SPRINGDALE - Two former University of Arkansas diamond stars helped take down Northwest Arkansas' newest baseball team in a rain-shortened first-place battle on Wednesday.
Pitcher Jess Todd hurled 3 1/3 innings of scoreless baseball in his Class AA debut while fellow former Razorback Casey Rowlett had a pair of hits and an RBI for Springfield in an 8-1 win over the Northwest Arkansas Naturals.
Todd, who the parent St. Louis Cardinals have on a fast-track after being taken in the second round of the 2007 Major League Baseball draft, fanned six, walked three and allowed two hits while working on a pitch count that saw him leave the game with one out in the fourth after 71 pitches.
"The first inning was a little nervous," Todd said. "I walked out there on the mound, and I heard people start yelling for me. It reminded me of when I was back at Arkansas. It was great."
The announced crowd of 3,756 fans included Arkansas head baseball coach Dave Van Horn and several of his former teammates from last season's Razorback squad.
"Van Horn came down when I was warming up to tell me he was here and rooting for me and giving me the thumbs up," Todd said. "Some of the guys sit behind the plate and that was nice also."
Todd's performance due praise from Springfield manager Pop Warner, whose Cardinals (17-16) took a game lead over the Naturals (16-17) in the match-up of Texas League North Division co-leaders.
"He threw the ball well," Warner said. "He was aggressive, but I wish he would have been a little more efficient. For his first time out, I was pretty pleased with his aggressiveness and his composure out there."
He didn't, however, classify Todd as wild.
"He wasn't wild," Warner said. "I just think in AA the hitters take a little bit more of the closer pitchers and foul them off…I think down the line he will be a little more efficient."
Naturals manager Brain Poldberg thought his hitters helped out Todd – 9-3 with a 2.89 ERA in 23 appearances for Arkansas last season - too much.
"Their starter was okay," Poldberg said. "He made some strikes when he needed to, but he wasn't in the strike zone a lot. I think our hitters chased some balls out of the zone."
Springfield won the game – stopped in the middle of the seventh due to rain - on the strength of a six-run fourth.
That outburst included an RBI triple off the left field fence by second baseball Rowlett, who spent the first month of the season with Memphis with the Class AAA club as an injury replacement.
He also had a single in his three trips to the plate.
"Casey gives me a lot of trouble and he is right behind ya'll right now making fun of me," Todd noted while doing his post-game interview session with about 10 members of the media, which prompted one Springfield player to ask if it was Jess Todd bobblehead night or something. "But it is nice to have him around."
Springfield's Allen Craig had two homers in the game – his fifth of the season to start the six-run fourth and his sixth in the top of the seventh to cap the scoring.
Apparently unlike major league rules, the stats and runs stand up even thought Springfleld did not bat in the seventh.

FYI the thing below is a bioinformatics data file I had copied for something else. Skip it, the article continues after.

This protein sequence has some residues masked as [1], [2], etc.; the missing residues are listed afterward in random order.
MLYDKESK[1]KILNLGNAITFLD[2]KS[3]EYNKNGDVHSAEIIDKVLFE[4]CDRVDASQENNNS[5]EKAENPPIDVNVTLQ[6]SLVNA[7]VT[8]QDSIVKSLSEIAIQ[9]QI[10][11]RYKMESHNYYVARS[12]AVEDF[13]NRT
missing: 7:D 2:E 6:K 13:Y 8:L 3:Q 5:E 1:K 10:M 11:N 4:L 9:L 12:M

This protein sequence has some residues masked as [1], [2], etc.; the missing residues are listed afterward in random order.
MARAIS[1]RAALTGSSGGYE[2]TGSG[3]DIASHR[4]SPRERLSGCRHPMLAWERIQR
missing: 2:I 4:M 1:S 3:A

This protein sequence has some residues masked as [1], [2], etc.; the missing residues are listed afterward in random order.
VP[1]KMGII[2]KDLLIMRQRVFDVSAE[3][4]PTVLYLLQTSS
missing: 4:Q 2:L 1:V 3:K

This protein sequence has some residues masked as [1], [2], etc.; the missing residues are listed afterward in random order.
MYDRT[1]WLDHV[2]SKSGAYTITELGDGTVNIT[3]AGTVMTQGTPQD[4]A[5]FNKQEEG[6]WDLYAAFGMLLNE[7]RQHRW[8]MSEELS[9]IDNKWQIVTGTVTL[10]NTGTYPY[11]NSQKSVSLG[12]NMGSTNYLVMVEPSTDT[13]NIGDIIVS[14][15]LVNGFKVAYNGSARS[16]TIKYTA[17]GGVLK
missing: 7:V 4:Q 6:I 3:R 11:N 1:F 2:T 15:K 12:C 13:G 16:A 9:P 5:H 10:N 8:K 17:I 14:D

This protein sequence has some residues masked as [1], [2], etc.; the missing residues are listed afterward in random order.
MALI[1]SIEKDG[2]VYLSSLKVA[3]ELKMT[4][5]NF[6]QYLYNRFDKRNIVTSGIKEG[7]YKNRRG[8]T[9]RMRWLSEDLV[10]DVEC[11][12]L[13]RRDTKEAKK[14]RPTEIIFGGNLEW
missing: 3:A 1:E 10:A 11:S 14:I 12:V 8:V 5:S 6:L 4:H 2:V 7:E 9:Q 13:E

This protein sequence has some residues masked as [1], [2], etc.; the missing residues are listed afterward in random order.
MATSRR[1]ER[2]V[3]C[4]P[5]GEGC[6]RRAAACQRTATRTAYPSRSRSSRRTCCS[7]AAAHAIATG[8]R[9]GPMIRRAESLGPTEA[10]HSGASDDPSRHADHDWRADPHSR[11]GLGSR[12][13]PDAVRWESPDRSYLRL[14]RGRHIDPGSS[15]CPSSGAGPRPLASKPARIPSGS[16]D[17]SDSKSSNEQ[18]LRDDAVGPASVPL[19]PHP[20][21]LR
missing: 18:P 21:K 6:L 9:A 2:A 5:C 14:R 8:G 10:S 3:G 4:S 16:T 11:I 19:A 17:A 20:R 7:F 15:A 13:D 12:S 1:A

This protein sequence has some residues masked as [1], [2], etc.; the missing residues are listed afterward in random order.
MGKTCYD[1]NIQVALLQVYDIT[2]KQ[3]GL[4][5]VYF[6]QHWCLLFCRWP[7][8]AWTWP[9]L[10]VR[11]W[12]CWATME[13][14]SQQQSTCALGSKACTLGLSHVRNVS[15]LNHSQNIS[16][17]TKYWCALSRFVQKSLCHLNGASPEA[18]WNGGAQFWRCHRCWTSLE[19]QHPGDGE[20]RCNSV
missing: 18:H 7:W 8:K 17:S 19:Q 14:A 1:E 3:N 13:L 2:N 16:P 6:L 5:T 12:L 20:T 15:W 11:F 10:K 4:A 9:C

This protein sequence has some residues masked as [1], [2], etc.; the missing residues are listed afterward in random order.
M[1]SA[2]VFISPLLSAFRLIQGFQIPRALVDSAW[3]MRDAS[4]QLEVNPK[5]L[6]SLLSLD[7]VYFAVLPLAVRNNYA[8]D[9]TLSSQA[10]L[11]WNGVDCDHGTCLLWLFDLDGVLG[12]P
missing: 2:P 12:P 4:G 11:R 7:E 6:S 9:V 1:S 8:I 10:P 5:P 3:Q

Cardinals' centerfielder Shane Robinson had three hits to raise his average to .422 this season while reliever Nick Webber got the win while going the final 2 2/3 innings.
"It just so happened that my first AA experience happened to be here in Springdale," Todd said. "It was great. I wish I had had two more years at Arkansas instead of just the one, but I love it here."
Todd, who was called up from Palm Beach on Sunday after going 3-0 with a 1.65 ERA and being named the Cardinals' Minor League Pitcher of the Month, admitted he didn't have much to go on against Northwest Arkansas.
"I was kind of just winging it," Todd said. "I talked to a couple of other players about what to throw to what hitters and that helped me out. That helped me out a lot."
He is thrilled to be in Springfield instead of Palm Beach, where eight starters split the games and piggybacked each other with two of them combining to pitch every game.
"That extra day is going to be nice," Todd said. "We were on a four-day rotation and now I am on a five. Pitch count there was 65, which is what I was on tonight – 65 to 70. Now I will head toward 100 to 110.
"I just have to stay ahead of my hitters," Todd added. "It will be nice when I can extend the innings and go five or six innings like a starter should do."
Todd, who fanned 17 in an SEC Tournament game last season including the first nine batters he faced, has what is called a short-arm style, one that usually translates into a reliever on the big league level.
"I think that (short-arm delivery) is great deception for him," Warner said. "This was the first time I have seen him, but he has got some deception about him and he is pretty packed up out there and he hides the ball well. It was good to see."
Todd certainly has a handle on the differences in college and minor league baseball.
"I'd say it is the lowest hitters," Todd said. "In college, you have the top of the lineup stacked while the lower half is average. Here it is all pretty stacked."
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